Law and Ideology

“Law’s repressive coercive (material) functions are obscured by its ideological (symbolic) functions that portray it as equal, universal, and just”.

Karl Marx was a pioneer in bringing forward the notion of law being a tool, which serves the ruling class. This train of thought had previously been understudied in the criminological enterprise and often omitted from crime statistics. Prior to the Marxist approach most studies regarding crime and deviant behavior revolved around the lower and middle class, and focused mainly on street level crime. These theories did not highlight elite deviance and corporate crime. The Marxist approach argued that law is simply a tool used to control the lower and middle class. This Marxist approach further supports the notion that law repressive functions obscure the ideological functions of equality and universality.

This approach is very radical in terms of the unique perspective it provides, however I believe that there is some truth behind these radical words. As society progresses there is an ever-present tie between the government and large corporations. These close links allow the wealthy to have a significant influence over politicians as well as government policies. Since the government is the main source of law in most countries these ties between governments and corporations have a tremendous effect over all societal classes. Although laws are made in a manner that is supposed to be equal and applicable to all people in society, it is often the lower classes that are scrutinized for the crimes they commit. This is due to the fact that the lower and middle classes are often in situations, both economically and socially that put them in a position in which they don’t have the means to conform to the laws.  For example every member of society is required to pay taxes, and the amount of taxes you pay often increases with your salary and expenses. For the wealthy paying taxes is not difficult as they have the means to do so. However for someone who is working minimum wage paying taxes may be very difficult, as they don’t have much money to begin with. This economic factor drastically changes how equal and fair the law is applied to everyone in society. Although this law is just and applies to all members of society, extra-social factors effect how all individuals are able to conform to the laws. These social factors can put certain groups in an unwanted situation where they don’t have the means to follow the laws.

Furthermore the ruling class is also at an advantage in avoiding criminal sanctioning due to laws that work in their favor. For example laws regarding confidentiality of business deals, is put into place to serve only a portion of society. Although these laws are available to everyone the main group of people it protects is the rich. For example, Oprah was famously sued by a company for discussing the negative aspects of their product on her show. Laws like this prevent ordinary people from voicing their opinions, as they place limits on what you can and cannot say. The oppressive nature of these laws prevents them from being applied equally to the entire population.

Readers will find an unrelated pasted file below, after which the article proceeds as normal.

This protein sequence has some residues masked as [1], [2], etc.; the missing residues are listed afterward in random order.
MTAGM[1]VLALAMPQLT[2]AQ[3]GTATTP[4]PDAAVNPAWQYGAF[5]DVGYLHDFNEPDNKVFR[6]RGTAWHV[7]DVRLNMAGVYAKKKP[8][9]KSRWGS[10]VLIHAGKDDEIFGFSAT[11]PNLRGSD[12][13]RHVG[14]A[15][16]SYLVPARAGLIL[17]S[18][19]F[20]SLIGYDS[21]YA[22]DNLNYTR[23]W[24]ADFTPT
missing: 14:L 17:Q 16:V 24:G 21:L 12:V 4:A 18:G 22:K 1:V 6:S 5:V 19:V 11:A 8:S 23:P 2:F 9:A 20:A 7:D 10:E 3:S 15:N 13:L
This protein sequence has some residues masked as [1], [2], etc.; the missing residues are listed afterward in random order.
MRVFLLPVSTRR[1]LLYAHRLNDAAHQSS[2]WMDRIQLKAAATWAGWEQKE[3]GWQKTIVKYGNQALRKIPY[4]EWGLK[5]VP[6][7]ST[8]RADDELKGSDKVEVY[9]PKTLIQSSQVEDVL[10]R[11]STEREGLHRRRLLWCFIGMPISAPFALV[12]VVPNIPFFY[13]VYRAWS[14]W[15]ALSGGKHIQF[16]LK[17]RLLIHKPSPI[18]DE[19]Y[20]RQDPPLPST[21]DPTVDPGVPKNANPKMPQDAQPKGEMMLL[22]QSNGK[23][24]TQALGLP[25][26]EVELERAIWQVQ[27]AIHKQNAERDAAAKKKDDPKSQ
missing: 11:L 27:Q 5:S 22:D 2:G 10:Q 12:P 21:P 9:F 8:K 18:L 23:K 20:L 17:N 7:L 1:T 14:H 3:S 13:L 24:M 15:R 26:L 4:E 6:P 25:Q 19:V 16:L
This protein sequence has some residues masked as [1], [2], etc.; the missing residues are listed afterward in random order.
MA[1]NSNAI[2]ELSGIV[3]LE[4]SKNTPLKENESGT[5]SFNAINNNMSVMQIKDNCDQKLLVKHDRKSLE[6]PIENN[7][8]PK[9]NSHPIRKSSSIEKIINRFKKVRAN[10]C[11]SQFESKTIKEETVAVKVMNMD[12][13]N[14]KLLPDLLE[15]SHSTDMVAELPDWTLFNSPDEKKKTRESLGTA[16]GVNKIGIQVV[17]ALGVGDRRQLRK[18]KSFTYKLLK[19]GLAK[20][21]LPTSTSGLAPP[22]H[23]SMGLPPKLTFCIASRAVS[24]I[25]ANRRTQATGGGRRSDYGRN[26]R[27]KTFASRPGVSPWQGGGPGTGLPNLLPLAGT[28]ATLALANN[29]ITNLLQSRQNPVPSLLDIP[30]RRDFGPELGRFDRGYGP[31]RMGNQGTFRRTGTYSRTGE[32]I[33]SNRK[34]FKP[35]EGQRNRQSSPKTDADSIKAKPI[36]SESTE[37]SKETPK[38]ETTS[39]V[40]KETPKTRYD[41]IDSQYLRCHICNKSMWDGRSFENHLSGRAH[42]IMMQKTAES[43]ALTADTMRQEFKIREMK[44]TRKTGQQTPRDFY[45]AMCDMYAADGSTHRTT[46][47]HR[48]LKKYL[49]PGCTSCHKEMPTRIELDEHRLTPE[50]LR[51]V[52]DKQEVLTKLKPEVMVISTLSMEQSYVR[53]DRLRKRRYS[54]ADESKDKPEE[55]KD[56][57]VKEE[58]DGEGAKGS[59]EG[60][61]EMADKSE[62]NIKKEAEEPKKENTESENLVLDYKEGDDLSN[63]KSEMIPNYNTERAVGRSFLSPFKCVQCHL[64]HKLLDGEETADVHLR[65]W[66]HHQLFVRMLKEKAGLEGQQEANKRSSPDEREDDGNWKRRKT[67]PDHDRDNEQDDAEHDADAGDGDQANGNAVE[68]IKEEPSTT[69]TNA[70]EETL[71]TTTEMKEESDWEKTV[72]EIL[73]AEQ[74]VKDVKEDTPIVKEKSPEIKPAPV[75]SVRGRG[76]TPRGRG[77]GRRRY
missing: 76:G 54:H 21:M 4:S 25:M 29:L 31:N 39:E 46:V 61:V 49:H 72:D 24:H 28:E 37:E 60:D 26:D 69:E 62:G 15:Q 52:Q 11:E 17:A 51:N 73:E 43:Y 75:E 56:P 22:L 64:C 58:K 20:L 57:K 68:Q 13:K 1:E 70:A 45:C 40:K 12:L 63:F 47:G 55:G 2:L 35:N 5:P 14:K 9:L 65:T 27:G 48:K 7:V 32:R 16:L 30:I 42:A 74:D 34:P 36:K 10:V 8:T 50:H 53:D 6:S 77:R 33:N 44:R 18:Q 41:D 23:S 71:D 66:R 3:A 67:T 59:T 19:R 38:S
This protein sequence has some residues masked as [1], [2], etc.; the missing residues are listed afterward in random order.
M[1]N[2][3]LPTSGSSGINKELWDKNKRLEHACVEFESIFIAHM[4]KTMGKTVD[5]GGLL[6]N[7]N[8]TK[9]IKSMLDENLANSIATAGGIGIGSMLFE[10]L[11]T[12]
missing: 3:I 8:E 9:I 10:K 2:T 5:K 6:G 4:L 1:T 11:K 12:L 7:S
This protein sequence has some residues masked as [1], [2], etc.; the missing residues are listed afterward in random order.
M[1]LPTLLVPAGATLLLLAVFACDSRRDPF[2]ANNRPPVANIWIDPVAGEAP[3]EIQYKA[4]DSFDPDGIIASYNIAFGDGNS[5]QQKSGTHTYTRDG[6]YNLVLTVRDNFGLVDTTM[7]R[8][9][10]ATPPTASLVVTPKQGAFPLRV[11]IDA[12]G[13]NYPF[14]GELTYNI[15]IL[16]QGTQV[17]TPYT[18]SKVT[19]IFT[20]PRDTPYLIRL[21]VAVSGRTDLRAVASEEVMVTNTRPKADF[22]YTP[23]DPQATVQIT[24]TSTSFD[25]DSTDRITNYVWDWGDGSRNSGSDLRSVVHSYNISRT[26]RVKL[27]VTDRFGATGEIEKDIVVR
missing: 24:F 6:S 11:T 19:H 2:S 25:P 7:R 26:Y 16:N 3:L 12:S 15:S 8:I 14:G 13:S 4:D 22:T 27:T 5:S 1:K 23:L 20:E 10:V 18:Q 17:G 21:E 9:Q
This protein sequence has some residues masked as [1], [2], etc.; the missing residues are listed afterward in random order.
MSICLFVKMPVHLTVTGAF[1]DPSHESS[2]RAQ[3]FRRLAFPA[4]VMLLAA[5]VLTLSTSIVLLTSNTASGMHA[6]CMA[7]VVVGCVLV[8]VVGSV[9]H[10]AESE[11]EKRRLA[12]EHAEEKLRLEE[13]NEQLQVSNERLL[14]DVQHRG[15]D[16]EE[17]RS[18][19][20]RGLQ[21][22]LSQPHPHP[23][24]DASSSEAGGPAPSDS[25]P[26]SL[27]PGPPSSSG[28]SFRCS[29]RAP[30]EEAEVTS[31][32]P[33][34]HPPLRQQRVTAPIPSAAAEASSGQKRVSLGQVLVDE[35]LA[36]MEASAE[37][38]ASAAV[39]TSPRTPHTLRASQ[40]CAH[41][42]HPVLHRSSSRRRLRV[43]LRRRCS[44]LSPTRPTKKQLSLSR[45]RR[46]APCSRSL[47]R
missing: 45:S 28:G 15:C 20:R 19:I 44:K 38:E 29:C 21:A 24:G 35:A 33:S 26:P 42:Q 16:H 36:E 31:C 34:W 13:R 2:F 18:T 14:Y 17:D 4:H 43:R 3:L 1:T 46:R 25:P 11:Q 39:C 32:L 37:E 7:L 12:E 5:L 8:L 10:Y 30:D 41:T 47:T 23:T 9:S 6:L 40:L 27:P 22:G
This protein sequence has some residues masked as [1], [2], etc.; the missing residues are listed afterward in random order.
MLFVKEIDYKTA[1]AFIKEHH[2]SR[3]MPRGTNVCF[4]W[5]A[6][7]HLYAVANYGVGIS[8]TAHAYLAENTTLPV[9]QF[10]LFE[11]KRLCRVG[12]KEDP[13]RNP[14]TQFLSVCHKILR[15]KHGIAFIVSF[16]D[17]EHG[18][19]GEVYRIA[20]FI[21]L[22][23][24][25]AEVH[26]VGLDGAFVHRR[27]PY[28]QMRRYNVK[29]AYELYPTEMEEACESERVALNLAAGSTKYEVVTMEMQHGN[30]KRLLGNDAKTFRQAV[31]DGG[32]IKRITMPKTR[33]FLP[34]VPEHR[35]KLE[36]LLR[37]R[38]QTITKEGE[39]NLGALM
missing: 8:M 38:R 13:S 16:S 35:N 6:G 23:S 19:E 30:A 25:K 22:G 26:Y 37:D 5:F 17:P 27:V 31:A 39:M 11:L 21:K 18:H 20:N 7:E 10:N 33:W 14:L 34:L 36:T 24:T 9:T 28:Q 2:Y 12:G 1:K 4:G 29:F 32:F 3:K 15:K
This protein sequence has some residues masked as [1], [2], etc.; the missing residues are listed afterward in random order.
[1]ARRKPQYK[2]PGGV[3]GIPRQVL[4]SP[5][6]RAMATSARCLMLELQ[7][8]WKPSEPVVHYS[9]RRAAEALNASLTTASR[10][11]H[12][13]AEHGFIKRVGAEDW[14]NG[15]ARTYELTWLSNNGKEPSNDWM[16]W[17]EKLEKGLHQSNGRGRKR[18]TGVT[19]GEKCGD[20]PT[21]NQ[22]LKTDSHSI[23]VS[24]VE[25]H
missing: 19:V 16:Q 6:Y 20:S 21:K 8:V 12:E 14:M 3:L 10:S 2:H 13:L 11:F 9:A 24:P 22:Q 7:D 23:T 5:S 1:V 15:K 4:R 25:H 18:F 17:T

To conclude, although laws are created equally and fairly to be applied to all there are some areas in which laws prevent certain groups of people from having the same privileges than others. This may not completely be due to the law making itself, but through societal application this phenomenon is very visible.


1 Comment

by | October 20, 2012 · 4:58 am

One response to “Law and Ideology

  1. What do you mean by ‘radical’? I am curious as to how you are conceptualizing this term.

    You effectively explain the differential impact of taxation on the wealthy and the poor, but then note that “this law is just”. Is it perceived as just? By whom? I think that the phenomenon of Occupy has reinvigorated critiques of structural inequality and class conflict. Perhaps the ideological claims regarding the egalitarian nature of law and politics are coming into question.

    Could you provide some links / references regarding your example of confidentiality in business dealings? I would be interested in looking into this issue. Thanks!

    You conclude: “although laws are created equally and fairly to be applied to all there are some areas in which laws prevent certain groups of people from having the same privileges than others.”

    Marx or Quinney would modify this to read “The design and functioning of the legal system is intended to advance the interests of the ruling class and to ensure the stability of the capitalist status quo. At the same time, the ideological framework that surrounds the legal system emphasizes themes of equality, justice, and the rule of law, effectively masking the role of law in the preservation of privilege.”